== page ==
Large scale weight-loss surgery study finds seniors get less benefit, are at greater risk for complications, death
DALLAS — Nov. 28, 2006 — The first large-scale review of weight-loss surgeries performed on older adults suggests bariatric procedures should generally be limited to people younger than age 65, researchers at UT Southwestern Medical Center have found.
The study showed that older patients experienced less weight loss and far more complications than younger patients, indicating that the risks often outweigh the benefits of these types of surgeries in older patients. The study, which appears in the Archives of Surgery, reviewed more than 25,000 bariatric procedures from a national database.
“Adverse outcomes increased with age, particularly after age 60,” said Dr. Edward Livingston, chairman of GI/endocrine surgery at UT Southwestern and the study’s lead author. “Beyond 65 years of age, the adverse event rate exceeded 20 percent and mortality was 3.23 percent.”
In addition to age, the study found that men and those with electrolyte disorders and congestive heart failure were at greater risk of death from bariatric surgery or related complications, said Dr. Livingston.
Other conditions that increased risk for adverse events and required longer hospital stays included chronic pulmonary disease, diabetes and depression.
Common complications included gastrointestinal, respiratory and cardiac problems. Gastrointestinal problems were most common, occurring in about 30 percent of older patients who had complications. Respiratory-tract problems occurred in about 20 percent of patients with post-operative problems. Cardiac complications affected about 15 percent of elderly patients.
The Centers for Disease Control and Prevention estimates that nearly one-third of adult Americans — more than 60 million people — are obese. Nearly 5 percent of adults are classified as extremely obese. The American Society for Bariatric Surgery Foundation estimates that more than 1,000 people die each day from obesity-related complications. Obese adults are at increased risk of diabetes, hypertension, stroke and even some cancers.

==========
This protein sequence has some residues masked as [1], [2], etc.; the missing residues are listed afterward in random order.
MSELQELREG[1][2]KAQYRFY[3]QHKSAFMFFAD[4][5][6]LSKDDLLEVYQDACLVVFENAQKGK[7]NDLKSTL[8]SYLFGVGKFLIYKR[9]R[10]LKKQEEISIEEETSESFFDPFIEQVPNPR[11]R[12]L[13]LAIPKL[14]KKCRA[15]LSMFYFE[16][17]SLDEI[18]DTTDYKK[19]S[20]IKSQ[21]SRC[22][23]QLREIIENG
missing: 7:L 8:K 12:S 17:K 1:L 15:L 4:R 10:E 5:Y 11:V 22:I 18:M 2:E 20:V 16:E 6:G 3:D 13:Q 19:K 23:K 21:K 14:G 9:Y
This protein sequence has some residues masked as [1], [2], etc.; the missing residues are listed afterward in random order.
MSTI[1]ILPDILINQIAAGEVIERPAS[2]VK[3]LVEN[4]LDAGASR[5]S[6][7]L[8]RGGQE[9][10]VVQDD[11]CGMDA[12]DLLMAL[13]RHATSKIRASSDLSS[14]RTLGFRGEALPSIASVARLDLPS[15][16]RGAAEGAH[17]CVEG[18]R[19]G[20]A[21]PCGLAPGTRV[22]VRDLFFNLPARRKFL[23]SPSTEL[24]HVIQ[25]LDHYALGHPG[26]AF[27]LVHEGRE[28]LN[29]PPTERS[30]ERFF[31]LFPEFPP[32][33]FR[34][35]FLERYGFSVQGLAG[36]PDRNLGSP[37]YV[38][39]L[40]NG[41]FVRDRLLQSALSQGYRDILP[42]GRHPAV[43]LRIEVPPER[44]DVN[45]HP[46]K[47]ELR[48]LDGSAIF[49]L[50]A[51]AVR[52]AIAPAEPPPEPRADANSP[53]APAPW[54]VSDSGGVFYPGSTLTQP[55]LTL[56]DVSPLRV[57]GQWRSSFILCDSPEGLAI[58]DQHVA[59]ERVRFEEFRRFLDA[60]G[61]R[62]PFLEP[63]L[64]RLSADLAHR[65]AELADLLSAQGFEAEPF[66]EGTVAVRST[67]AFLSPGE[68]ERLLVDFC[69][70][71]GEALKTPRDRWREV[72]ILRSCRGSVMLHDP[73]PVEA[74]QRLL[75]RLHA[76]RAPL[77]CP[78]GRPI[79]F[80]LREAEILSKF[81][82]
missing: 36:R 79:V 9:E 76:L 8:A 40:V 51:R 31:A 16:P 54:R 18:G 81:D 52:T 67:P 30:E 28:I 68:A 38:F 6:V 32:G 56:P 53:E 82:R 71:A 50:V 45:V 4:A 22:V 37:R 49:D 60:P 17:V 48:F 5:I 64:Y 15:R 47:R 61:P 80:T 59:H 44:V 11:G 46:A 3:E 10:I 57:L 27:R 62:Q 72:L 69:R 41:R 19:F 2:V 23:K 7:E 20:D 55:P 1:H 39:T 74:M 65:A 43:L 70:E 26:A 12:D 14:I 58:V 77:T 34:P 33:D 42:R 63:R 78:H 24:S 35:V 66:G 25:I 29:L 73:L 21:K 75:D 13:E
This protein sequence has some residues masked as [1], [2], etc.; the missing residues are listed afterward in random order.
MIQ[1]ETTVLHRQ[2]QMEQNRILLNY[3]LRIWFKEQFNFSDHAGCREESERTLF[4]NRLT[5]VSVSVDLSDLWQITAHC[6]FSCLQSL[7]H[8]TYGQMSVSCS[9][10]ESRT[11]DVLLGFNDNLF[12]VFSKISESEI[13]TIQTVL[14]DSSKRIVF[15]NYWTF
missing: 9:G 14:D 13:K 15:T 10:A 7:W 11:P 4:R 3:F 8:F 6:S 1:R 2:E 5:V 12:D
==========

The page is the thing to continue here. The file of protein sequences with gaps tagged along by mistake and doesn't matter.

Obesity ranges from mild (20 to 50 pounds overweight) to morbidly obese (more than 100 pounds overweight). Bariatric surgeries are usually reserved for those more than 100 pounds overweight.
This latest study reviewed 25,428 bariatric procedures involving Medicare beneficiaries using the National Inpatient Survey database, which contains discharge information for 20 percent of all hospitalizations in the United States, a sufficiently large enough population to overcome limitations of previous studies.
UT Southwestern is one of the few institutions in the nation that offers all types of bariatric procedures and is a regional referral center and leader in bariatric surgery, having performed the area’s first lap band procedures and robotically assisted lap band procedures. UT Southwestern bariatrics programs have garnered national recognition as well, being named bariatric surgery Centers of Excellence by the American Society for Bariatric Surgery and United Resource Networks’ Clinical Sciences Institute.
Visit http://www.utsouthwestern.org/bariatrics to learn more about UT Southwestern’s clinical services in bariatrics.
About UT Southwestern Medical Center
UT Southwestern Medical Center, one of the premier medical centers in the nation, integrates pioneering biomedical research with exceptional clinical care and education. Its more than 1,400 full-time faculty members — including four active Nobel Prize winners, more than any other medical school in the world — are responsible for groundbreaking medical advances and are committed to translating science-driven research quickly to new clinical treatments. UT Southwestern physicians provide medical care in 40 specialties to nearly 89,000 hospitalized patients and oversee 2.1 million outpatient visits a year.
Media Contact: Russell Rian
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